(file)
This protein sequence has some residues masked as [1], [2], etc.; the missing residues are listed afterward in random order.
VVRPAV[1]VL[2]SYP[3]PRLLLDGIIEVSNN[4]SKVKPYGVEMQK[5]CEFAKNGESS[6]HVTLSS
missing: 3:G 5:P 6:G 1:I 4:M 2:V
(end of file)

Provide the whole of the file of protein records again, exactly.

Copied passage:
This protein sequence has some residues masked as [1], [2], etc.; the missing residues are listed afterward in random order.
VVRPAV[1]VL[2]SYP[3]PRLLLDGIIEVSNN[4]SKVKPYGVEMQK[5]CEFAKNGESS[6]HVTLSS
missing: 3:G 5:P 6:G 1:I 4:M 2:V